Down at the Rickshaw

arts@sfbg.com

TOFU AND WHISKEY The Rickshaw Stop has a pretty basic modus operandi: Shows should be fun and bands should be treated well. Hey, it’s a method that’s worked so far. San Francisco’s eclectic, two-story, rock-pop-dance venue on the edge of Hayes Valley opened in January 2004 — exactly 10 years back. The popular independent and locally owned venue has since hosted a slew of then-rising major acts across genres and weekly packed shows for all ages (depending on the night in question).

“God, there are so many great memories,” says longtime Rickshaw Stop talent buyer Dan Strachota.

MIA played the 400-person Rickshaw Stop many years back and climbed right up on the piano while performing. Once, Jens Lenkmen walked through an awestruck crowd and kept singing on his way to a couch, taking a load off mid-show. During a raucous, out-of-control Monotonix gig, a fan in a wheelchair crowd surfed through the Israeli punk trio’s San Francisco set. South Africa’s Die Antwoord brought clamoring crowds, as has DJ Funk at Blow Up, Jonathan Richman, Toro y Moi, Glass Candy, Jessie Ware, Grimes, Vampire Weekend, tUnE-yArDs, Sharon Jones, and Mayer Hawthorne. There was once an iTunes showcase that featured back-to-back sets, weirdly enough, by Jolie Holland, Sammy Hagar, and E-40.

And to think, during all those shows, at least one guy was likely trying to finagle his way into one of the actual rickshaws scattered around the venue. (The comedian Robin Williams once did it too, if you’re curious about random star power).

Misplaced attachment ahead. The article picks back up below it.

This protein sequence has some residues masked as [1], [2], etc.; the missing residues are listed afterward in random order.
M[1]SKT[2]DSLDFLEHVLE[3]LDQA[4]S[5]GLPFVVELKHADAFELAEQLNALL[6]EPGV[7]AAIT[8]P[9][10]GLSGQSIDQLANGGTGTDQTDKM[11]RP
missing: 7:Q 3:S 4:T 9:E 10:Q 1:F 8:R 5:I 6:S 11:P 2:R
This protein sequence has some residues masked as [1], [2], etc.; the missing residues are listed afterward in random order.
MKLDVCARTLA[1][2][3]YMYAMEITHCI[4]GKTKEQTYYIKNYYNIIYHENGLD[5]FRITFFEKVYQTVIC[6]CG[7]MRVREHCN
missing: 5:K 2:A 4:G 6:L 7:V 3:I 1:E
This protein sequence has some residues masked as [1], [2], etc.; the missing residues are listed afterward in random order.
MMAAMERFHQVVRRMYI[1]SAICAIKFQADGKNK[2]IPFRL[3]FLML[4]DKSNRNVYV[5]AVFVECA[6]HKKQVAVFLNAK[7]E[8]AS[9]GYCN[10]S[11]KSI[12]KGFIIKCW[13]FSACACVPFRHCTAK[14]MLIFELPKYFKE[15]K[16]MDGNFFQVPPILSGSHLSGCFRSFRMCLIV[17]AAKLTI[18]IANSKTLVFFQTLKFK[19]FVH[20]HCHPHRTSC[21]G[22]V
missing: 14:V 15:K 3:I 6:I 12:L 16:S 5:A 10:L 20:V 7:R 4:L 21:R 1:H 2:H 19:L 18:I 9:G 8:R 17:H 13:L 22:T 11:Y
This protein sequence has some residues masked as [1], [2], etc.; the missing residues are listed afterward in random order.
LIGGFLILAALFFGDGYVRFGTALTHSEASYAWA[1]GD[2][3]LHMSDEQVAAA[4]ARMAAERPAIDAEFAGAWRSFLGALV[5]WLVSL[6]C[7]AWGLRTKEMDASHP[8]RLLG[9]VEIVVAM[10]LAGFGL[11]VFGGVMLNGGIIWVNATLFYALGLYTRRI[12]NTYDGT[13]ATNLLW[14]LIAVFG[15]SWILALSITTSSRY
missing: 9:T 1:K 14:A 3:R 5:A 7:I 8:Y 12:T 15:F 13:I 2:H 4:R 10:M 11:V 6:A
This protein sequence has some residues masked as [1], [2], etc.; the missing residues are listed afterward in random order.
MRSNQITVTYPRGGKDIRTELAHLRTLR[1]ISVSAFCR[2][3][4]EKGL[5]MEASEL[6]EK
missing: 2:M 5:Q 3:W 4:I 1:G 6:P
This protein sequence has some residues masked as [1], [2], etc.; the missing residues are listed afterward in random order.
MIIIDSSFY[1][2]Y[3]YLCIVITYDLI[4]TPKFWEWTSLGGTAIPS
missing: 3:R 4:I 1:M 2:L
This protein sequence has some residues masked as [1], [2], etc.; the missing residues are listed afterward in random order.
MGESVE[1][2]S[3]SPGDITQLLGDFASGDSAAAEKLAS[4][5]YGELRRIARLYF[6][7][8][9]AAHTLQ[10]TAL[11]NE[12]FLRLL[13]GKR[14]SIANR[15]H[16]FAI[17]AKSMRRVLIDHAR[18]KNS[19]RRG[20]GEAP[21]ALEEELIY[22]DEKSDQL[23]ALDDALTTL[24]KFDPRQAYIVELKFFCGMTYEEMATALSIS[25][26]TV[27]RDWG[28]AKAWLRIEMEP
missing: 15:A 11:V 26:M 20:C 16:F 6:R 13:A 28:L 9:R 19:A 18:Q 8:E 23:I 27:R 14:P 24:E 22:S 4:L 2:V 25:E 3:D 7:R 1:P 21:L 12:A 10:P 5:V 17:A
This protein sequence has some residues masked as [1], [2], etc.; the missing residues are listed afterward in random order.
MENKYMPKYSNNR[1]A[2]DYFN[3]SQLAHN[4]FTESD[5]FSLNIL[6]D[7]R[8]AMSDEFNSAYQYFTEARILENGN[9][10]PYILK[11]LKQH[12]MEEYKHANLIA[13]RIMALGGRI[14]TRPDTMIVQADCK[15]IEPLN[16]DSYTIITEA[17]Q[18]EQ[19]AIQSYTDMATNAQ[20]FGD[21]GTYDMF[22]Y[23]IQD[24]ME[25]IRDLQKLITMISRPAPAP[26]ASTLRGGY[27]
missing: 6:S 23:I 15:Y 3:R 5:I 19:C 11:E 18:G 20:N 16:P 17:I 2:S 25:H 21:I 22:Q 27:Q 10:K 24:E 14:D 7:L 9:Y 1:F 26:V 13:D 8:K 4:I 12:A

So in celebration of those 10 years of fun and mayhem, the Rickshaw Stop (155 Fell, SF; www.rickshawstop.com) is throwing a near week-long mini fest, inviting back old favorites including gifted rocker Mikal Cronin with fellow locals Cool Ghouls and Cocktails (Wed/8, 8pm, $17); dramatic, synth-popped Geographer (Thu/9, sold out); experimental pop duo YACHT (Fri/10, 9pm, $20); and queer dance party Cockblock (Sat/11, 10pm, $10). There’s also Leslie and the Lys with Double Duchess and DJ Kidd Sysko (Sun/12, 8pm, $16), which should be an extra-fun dance pop evening. (There was a show Jan. 7 as well, kicking off the fest, with the Spits, Violent Change, and Crez DeeDee.)

The venue is offering a weeklong pass for the event at $65, for those who know they’ll be showing up nightly. And it’ll be giving away free limited edition posters for all the individual shows during the fest.

“The idea behind the headliners was [that] we wanted bands that had all played the club before, that we loved both musically and as people, and that had gone on to play larger venues. For openers, I wanted to do what we always try to do — pick great, fun local bands that will fit nicely with the headliners,” says Strachota.

Strachota has been involved with the venue since day one, in one form or another — DJing the opening night celebration, then throwing a regular party dubbed Three Kinds of Stupid. He began booking some six months into the venue’s run. The western Massachusetts native moved to San Francisco in 1990 and worked previously as the music editor at SF Weekly and as a freelance music writer. But booking was something new when the Rickshaw first opened. “I liked the challenge of starting a club from scratch,” he says.